As a Texas resident who is not in the military, but married to a service member, you may have grown accustomed to taking advantage of certain military perks. For example, you may regularly use a military commissary, or you may use TRICARE health insurance, which is available only for military members and their families. However, if your marriage to a military member is nearing its end, you may wonder if you are still going to be eligible to use TRICARE health insurance once you divorce.
Per Military OneSource, whether you remain eligible for TRICARE after you divorce a servicemember depends on certain circumstances.
Understanding when you remain eligible for TRICARE
You remain eligible for TRICARE and other military perks after a military divorce if your situation meets the terms set forth by the 20/20/20 rule. In brief, the rule states that you must have been in a marriage with a servicemember for at least 20 years. Also, your spouse’s term of service must have lasted at least 20 years, and that service term and your marriage must have overlapped by at least 20 years.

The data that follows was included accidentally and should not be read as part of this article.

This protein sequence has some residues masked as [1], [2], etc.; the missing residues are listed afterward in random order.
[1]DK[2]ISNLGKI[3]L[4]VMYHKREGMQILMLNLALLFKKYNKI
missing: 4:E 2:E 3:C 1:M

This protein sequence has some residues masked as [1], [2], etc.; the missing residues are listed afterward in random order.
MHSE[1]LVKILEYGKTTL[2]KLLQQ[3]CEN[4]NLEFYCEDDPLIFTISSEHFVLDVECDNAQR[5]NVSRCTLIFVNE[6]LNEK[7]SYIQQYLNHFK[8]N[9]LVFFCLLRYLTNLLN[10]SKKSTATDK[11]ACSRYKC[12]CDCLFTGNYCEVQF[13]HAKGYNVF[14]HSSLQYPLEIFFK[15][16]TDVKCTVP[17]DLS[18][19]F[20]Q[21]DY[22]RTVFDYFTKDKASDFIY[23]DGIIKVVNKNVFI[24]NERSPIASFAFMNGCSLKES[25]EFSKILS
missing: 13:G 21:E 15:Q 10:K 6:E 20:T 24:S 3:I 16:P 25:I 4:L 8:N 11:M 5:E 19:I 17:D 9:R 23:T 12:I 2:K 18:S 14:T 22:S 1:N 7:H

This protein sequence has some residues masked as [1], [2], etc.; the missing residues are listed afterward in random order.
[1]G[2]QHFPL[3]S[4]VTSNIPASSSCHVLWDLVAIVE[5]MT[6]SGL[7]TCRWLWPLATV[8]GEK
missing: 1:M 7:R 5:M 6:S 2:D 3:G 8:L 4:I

Understanding exceptions to the 20/20/20 rule
You may be able to use TRICARE for a brief period following a split if your marriage lasted at least 20 years and your spouse’s service term lasted at least 20 years, as long as the two overlapped for at least 15 years.
Even if you become ineligible for TRICARE after divorcing a military member, any minor children you share with him or her should still be able to use it.